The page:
REVIEW / Neverending Nightmares (PS4)


When I heard the game title, Neverending Nightmares, I figured this would be some horror game. After I saw the art, I was intrigued. When I played the game, it definitely showed me strong tones of an internal psychological warfare going through the protagonist’s mind. My best guess was schizophrenia.




After doing a little research on the game, I was quite surprised to learn that my guess was wrong. The game’s developer wanted to create a game that gave him the same feelings of despair he struggles with in dealing with his depression and obsessive-compulsive disorder. I also found out that the recent release of Neverending Nightmares for the PS4 and Vita (with a cross-buy feature) is a port of a game released two years ago for the PC (via Steam and Ouya). It also had a Kickstarter campaign and was marketed as a “psychological horror.”

So how scary is Neverending Nightmares? Well, it’s not really scary at all. Don’t get the title get you all worked up.




What you should pay attention to in the title is how it mentions nightmares. In Neverending Nightmares, you play as Thomas, our hero who seems to be trapped in a constant state of dreaming. Whenever he wakes up from his dream, or rather nightmare, he seems to wake up to another one. Each nightmare tells a little bit of the story, since I can guarantee that you will not be getting the story if you never looked up anything about the game. There are recurring pieces in each nightmare that is integral in the story, with one being a dark-haired woman who appears to be bleeding from a different wound each nightmare.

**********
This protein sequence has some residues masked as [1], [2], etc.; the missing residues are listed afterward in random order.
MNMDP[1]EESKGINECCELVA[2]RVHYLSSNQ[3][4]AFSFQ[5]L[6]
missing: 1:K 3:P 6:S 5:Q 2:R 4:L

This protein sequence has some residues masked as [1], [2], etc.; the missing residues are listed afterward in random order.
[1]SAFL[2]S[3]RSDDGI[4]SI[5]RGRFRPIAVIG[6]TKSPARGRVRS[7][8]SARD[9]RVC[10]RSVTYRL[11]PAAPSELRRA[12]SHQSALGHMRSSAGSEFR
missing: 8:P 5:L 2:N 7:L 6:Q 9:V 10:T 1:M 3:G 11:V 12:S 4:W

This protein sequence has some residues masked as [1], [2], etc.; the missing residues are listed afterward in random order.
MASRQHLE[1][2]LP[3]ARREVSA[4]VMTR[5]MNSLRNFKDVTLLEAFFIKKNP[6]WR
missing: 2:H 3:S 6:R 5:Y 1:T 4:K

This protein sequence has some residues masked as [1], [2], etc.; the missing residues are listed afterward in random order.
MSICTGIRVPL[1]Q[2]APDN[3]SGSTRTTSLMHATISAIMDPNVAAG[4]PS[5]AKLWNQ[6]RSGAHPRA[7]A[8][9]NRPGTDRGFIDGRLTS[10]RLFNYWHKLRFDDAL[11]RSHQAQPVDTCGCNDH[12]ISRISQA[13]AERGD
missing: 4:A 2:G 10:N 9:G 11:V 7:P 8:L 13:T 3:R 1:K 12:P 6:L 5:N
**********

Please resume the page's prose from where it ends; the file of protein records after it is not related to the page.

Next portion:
The game does allow for multiple endings based on how you have played the game. Each ending is a sick and twisted reality that Thomas must wake up to and somewhat explains the story or at least that version of the story branch. Unfortunately, there are only three different endings and all of still are all left up to your interpretation of what is going on.




Trying to figure out what to do is also confusing in Neverending Nightmares. A huge majority of the game is spent on Thomas walking in corridors, whether it is in his own Victorian-themed home, some dark forest, or a deserted cemetery, you are always on the move. The game does no explaining of where to go or what to do; you kind of just figure it out as you enter another doorway or some dark area.

There are some enemies that serve as a challenge for Thomas. These enemies are some of the creepiest, weirdest creatures fitting of the psychological horror theme. One is a giant baby and another is a psych ward patient strapped in a straitjacket. As Thomas, you must figure out how to avoid these creatures and get past them to proceed the path and getting near one of these creatures will result in his death. Luckily, since Thomas is undergoing an eternal slumber, he just wakes up to another nightmare, but really, the game utilizes it as a save point and the next door Thomas goes into will be in the same area where he was killed.